Victor noticed Shannon sitting in the open dining area of the hotel the next morning, drinking coffee and reading on her e-reader. He’d spent most of the previous day licking his metaphorical wounds and nursing a headache.
Dressed in cotton pants that went midcalf and a light shirt, she looked like she was dressed for a long plane ride home. As much a pain in the ass as the woman had been, he felt compelled to say goodbye. After all, he was the reason she was there.
He walked up quietly behind her. “If it isn’t woman who fed me mezcal.”
The sound of his voice made her jump.
Too bad she wasn’t holding her coffee.
“You have got to stop doing that.”
Without an invitation, he sat and smiled. She took a deep breath and looked away, came painfully close to rolling her eyes. For some reason, he appreciated the fact she held back and wondered just how much it would take for her to disregard him with such a gesture.
“Please, sit down,” she said.
He glanced at his chair. “Thank you.”
She set her e-reader aside and regarded him. “I thought for sure you’d be back at the office by now.”
So did he. “I couldn’t fly yesterday even if I’d found a flight.”
He didn’t miss the tiny shine in the corner of her eye.
“No. I had one too many the other night. Inflicting that on whoever had the misfortune of sitting next to me on the flight home was more than I could take after my flight here.”
She smiled, briefly, and lifted her chin. “I’m glad to hear you’ve evolved since Friday.”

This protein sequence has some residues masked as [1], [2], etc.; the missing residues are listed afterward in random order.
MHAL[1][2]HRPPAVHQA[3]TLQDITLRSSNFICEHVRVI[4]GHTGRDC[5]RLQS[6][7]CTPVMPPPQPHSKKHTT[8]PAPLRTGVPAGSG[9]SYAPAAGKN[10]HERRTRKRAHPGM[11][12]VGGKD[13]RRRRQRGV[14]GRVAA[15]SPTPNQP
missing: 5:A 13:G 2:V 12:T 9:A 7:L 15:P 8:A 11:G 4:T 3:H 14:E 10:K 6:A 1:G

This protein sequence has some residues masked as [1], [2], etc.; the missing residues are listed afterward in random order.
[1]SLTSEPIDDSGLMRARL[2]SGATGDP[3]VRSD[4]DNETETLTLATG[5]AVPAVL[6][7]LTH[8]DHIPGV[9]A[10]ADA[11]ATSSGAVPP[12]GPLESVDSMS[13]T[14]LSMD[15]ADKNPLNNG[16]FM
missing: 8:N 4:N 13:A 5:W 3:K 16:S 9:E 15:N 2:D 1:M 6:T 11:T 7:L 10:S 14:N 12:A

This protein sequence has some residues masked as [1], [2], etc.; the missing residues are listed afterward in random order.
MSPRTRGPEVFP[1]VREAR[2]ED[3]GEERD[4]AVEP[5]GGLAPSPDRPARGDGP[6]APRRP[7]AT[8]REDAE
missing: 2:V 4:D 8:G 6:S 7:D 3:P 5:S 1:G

Unable to help himself, he laughed.
Her smile returned.
Victor felt a twist in his gut, a pull to something he didn’t want to name. “I guess you’re leaving today,” he said.
She shrugged. “I am.”
He nodded. “Justin informed me you made sure I didn’t decide to go for a late night swim.”
“It was tempting. But then I realized you wouldn’t be able to pay me if you swallowed too much water.”
“Self-preserving. Very smart of you.”
“It’s a gift.”
When the woman wasn’t tossing barbs at him, she was beautiful. Perfect lines in her face, high cheekbones … he couldn’t tell if her olive skin was from an ancestor or the byproduct of living in Southern California. Not anything like anyone he’d been attracted to before.
What was he thinking? He wasn’t attracted.
Victor shook his head and stood. “Well, I saw you sitting here and thought I’d at least say goodbye.”
She stood with him and extended her hand. “For what it’s worth, I’m sorry things didn’t go as planned this weekend.”
Her fingers were long, elegant. Just like the woman. Disappointment saying goodbye was an emotion he had no business feeling. Yet there it was, like a lump in his chest.
Her smile cracked. “No. But it seemed the right thing to say. I am sorry for the heartache. That’s never easy, even if it’s for the right reason.”
Victor realized he was still shaking her hand and let go.
“Goodbye, Victor. Good luck to you.”
“Goodbye, Shannon.” And because it was the appropriate thing to do once you said goodbye, Victor walked away. When he turned to take a last look, Shannon sharply moved her gaze to her coffee.
About the author
Catherine Bybee is a New York Times, Wall Street Journal, and USA Today bestselling author. She has written twenty-eight books that have collectively sold more than 4.5 million copies and have been translated into more than a dozen languages. Raised in Washington State, Bybee moved to Southern California in the hope of becoming a movie star. After growing bored with waiting tables, she returned to school and became a registered nurse, spending most of her career in urban emergency rooms. She now writes full-time and has penned the Not Quite series, the Weekday Brides Series, the Most Likely To Series, the First Wives Series, and The Creek Canyon Series.